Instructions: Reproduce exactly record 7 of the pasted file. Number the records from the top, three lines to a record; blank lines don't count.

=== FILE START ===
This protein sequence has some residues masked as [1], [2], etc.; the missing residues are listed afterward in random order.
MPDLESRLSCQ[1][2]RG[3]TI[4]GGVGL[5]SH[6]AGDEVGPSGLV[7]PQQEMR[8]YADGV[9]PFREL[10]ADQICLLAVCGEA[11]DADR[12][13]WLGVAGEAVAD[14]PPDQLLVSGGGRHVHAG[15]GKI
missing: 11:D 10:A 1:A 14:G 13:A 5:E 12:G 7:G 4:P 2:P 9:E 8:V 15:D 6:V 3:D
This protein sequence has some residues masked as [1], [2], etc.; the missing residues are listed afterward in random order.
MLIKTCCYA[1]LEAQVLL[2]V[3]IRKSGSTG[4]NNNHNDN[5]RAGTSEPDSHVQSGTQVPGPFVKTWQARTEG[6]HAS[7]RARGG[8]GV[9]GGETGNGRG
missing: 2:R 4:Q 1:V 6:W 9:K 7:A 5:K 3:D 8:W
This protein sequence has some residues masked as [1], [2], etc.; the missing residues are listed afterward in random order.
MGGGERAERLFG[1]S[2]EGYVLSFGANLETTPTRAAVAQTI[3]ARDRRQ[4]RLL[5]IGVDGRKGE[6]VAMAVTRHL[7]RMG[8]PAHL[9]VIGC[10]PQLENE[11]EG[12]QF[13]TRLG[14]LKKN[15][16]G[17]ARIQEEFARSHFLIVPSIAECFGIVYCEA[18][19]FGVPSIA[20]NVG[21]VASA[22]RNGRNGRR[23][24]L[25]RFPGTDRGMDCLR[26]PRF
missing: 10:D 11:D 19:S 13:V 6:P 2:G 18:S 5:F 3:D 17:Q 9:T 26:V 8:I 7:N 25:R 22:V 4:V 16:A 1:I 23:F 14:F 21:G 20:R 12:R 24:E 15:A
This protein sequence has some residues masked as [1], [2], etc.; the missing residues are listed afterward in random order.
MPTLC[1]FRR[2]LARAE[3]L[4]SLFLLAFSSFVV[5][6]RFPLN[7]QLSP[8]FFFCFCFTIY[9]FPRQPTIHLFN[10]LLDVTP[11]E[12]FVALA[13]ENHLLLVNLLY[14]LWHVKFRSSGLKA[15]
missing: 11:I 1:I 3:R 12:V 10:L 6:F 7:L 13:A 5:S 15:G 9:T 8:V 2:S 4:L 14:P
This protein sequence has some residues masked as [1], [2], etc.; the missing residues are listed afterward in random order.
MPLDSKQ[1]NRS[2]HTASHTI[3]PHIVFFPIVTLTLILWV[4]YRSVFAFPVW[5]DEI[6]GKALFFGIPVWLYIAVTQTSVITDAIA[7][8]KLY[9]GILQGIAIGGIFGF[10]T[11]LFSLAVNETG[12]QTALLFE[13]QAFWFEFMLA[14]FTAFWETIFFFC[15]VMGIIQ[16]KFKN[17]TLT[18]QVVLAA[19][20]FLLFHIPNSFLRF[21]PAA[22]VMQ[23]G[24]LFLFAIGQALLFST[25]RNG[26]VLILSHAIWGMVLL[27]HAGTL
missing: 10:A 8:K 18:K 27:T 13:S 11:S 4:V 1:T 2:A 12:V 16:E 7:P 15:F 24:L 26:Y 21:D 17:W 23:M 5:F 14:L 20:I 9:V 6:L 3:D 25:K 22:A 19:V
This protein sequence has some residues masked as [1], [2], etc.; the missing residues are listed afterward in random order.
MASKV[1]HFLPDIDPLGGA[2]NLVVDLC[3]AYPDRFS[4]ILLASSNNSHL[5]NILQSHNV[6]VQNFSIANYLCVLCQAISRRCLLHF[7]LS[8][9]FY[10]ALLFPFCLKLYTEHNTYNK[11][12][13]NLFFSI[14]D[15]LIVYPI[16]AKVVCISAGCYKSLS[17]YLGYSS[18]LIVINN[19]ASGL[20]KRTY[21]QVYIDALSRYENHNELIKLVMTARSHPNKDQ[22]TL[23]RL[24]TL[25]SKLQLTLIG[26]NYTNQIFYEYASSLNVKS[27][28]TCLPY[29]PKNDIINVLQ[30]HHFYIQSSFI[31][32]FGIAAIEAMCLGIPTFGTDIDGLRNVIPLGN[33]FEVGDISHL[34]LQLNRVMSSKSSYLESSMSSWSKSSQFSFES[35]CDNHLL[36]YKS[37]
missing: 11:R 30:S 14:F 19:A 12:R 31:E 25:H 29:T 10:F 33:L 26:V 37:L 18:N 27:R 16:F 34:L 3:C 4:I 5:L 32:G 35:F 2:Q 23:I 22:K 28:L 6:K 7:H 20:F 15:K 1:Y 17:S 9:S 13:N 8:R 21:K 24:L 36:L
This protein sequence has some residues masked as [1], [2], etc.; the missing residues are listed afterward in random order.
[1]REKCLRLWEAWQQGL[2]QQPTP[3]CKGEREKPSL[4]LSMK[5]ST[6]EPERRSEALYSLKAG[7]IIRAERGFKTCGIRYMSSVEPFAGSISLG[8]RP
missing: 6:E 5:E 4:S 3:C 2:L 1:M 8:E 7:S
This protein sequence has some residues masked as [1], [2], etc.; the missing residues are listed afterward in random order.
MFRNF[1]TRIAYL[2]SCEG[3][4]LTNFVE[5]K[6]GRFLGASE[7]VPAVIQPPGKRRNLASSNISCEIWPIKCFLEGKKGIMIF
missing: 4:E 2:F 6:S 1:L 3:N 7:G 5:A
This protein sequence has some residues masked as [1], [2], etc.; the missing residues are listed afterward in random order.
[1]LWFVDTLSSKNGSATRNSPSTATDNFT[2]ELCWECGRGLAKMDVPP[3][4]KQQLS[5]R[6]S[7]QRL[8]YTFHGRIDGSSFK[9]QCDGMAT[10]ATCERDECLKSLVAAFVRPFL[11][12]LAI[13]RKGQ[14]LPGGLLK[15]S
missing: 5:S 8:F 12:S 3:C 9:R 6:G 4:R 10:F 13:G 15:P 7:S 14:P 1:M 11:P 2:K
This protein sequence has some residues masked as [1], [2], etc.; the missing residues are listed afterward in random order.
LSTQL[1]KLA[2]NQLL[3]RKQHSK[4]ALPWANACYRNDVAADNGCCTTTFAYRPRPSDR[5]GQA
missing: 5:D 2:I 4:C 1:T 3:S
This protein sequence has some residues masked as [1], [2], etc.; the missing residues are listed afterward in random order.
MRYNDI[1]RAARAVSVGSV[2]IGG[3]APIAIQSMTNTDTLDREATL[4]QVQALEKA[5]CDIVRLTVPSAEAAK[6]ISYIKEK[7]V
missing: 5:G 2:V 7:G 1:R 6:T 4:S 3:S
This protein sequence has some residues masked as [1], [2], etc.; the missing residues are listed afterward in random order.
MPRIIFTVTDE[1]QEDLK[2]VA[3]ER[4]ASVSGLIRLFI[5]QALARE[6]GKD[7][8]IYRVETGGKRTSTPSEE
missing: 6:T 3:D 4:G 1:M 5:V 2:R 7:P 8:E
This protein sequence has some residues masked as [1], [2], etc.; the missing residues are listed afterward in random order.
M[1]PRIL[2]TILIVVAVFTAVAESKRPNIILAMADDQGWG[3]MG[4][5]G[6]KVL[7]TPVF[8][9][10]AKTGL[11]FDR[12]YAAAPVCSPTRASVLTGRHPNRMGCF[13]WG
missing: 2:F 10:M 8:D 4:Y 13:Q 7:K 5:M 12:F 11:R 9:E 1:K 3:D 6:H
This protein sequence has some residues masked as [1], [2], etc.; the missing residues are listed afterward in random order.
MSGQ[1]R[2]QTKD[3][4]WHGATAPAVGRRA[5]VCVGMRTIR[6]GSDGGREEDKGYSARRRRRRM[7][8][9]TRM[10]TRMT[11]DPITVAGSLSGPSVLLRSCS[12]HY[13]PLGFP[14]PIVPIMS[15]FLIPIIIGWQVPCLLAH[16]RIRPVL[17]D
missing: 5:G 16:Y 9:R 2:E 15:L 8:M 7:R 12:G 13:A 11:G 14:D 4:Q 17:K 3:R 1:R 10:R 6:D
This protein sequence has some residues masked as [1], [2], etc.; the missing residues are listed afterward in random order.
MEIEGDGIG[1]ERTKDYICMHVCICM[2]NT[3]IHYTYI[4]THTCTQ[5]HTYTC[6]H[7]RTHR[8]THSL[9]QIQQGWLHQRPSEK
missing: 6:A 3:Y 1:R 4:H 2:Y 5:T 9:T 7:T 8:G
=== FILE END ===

This protein sequence has some residues masked as [1], [2], etc.; the missing residues are listed afterward in random order.
[1]REKCLRLWEAWQQGL[2]QQPTP[3]CKGEREKPSL[4]LSMK[5]ST[6]EPERRSEALYSLKAG[7]IIRAERGFKTCGIRYMSSVEPFAGSISLG[8]RP
missing: 6:E 5:E 4:S 3:C 2:L 1:M 8:E 7:S